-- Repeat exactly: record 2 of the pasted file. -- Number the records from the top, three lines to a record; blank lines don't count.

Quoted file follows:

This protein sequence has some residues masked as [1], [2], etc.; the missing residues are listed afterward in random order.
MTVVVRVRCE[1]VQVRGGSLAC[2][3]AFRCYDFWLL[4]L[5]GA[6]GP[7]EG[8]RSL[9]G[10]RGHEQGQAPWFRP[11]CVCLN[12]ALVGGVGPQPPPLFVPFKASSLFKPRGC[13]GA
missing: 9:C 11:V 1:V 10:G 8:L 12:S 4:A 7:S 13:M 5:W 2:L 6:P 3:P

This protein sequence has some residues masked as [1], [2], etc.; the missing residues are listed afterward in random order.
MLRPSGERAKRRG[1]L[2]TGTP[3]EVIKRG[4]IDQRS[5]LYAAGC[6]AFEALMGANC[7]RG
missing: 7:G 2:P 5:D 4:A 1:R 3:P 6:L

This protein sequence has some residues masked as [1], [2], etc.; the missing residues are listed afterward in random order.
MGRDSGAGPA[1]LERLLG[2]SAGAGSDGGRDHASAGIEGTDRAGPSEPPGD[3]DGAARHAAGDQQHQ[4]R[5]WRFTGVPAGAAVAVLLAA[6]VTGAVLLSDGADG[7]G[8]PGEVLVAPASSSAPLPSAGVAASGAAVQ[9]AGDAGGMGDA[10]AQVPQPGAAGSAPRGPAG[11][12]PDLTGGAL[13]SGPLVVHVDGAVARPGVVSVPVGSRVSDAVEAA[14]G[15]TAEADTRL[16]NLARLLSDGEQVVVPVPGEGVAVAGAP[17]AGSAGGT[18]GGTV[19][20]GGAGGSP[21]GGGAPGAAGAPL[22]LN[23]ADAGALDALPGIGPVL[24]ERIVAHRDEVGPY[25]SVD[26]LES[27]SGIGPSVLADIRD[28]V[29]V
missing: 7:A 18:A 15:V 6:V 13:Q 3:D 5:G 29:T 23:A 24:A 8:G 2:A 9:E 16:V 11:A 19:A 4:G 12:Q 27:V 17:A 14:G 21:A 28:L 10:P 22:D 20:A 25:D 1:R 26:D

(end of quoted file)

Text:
This protein sequence has some residues masked as [1], [2], etc.; the missing residues are listed afterward in random order.
MLRPSGERAKRRG[1]L[2]TGTP[3]EVIKRG[4]IDQRS[5]LYAAGC[6]AFEALMGANC[7]RG
missing: 7:G 2:P 5:D 4:A 1:R 3:P 6:L